Addressing the complexities and challenges of soil management

26 March 2024

Environment and climate
A photo of soil in a persons' hands.

At the latest meeting of the Westminster Energy, Environment & Transport Forum, experts and stakeholders from across various sectors were bought together to discuss the need for supportive policies that can help farmers reach sustainable soil management targets.

Key speakers, including NFU Environment Forum chair Richard Bramley, provided valuable insights into the priorities for assisting land managers and farmers in moving towards sustainably managed soils.

Policy support

Richard emphasised soil as being as a critical asset for society, highlighting the multifaceted interactions within soil, both biological and non-biological. While farmers are actively engaged in soil management practices, there is a consensus on the need for supportive policies to accelerate adoption of sustainable practices.

With the EIP (Environmental Improvement Plan) goal for soils being to manage 40% of England's agricultural soil sustainably by 2028, increasing to 60% by 2030, there is a pressing need for policy support to effectively address challenges in prioritising soil management.

Richard also pressed home the necessity of coherent regulation to ensure effective soil protection and management.

Defining sustainable soil

A crucial aspect discussed was the need for a clear definition of sustainable soil management practices.

Richard proposed a definition encompassing practices aimed at nurturing soil health, enhancing productivity, fostering resilience, and supporting environmental improvements. This definition serves as a foundational guide for aligning policies and practices towards sustainable soil management.

He also emphasised that external factors, such as extreme weather and the economic market, can cause huge impacts on soil management practices, stressing the need for policy support to mitigate their effects.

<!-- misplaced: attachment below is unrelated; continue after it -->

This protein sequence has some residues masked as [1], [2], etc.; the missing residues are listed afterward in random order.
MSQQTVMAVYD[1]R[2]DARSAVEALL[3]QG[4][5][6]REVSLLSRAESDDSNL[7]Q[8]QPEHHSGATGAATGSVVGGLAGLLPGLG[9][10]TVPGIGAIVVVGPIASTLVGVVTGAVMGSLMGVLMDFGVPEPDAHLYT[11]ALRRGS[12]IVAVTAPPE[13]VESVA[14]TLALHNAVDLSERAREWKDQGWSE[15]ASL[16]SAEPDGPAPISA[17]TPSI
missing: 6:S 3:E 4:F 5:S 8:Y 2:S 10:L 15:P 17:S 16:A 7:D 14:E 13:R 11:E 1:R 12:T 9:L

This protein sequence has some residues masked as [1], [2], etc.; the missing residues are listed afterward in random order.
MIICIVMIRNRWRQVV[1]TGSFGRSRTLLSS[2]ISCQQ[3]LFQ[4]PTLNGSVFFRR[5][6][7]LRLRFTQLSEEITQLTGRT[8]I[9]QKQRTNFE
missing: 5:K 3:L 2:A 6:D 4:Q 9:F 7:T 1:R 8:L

Recognising farmers as custodians of the land, Richard stressed the importance of supporting the implementation of sustainable practices. While farmers are actively engaged in soil management, they require support and investment to navigate challenges and adopt innovative approaches.

Agroforestry and diversification

With practices such as agroforestry and diversification, such as cover cropping, beginning to receive attention within the agricultural community, Richard discussed their potential in highlighting soil health. 

While these practices can offer benefits, they also entail risks and require support and investment to encourage widespread adoption.

Societal and supply chain change

The supply chain has a critical role in supporting soil health, with tough, just in time contracts often putting soils and farm businesses under pressure.

Richard emphasised the importance of recognising the broader societal impacts of soil management practices and the need for collective action to address soil degradation and ensure sustainable agriculture.

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